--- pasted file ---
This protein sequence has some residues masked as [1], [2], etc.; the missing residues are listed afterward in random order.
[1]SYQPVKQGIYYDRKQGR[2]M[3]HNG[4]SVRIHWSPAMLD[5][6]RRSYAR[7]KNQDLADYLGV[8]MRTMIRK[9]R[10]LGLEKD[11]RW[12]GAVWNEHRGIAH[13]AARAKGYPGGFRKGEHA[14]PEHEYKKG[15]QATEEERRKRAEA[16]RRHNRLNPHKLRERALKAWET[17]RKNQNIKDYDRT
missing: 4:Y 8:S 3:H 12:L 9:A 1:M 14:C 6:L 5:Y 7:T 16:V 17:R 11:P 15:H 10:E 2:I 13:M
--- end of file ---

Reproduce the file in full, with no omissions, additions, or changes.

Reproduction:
This protein sequence has some residues masked as [1], [2], etc.; the missing residues are listed afterward in random order.
[1]SYQPVKQGIYYDRKQGR[2]M[3]HNG[4]SVRIHWSPAMLD[5][6]RRSYAR[7]KNQDLADYLGV[8]MRTMIRK[9]R[10]LGLEKD[11]RW[12]GAVWNEHRGIAH[13]AARAKGYPGGFRKGEHA[14]PEHEYKKG[15]QATEEERRKRAEA[16]RRHNRLNPHKLRERALKAWET[17]RKNQNIKDYDRT
missing: 4:Y 8:S 3:H 12:L 9:A 1:M 14:C 6:L 5:Y 7:T 16:V 17:R 11:P 15:H 10:E 2:I 13:M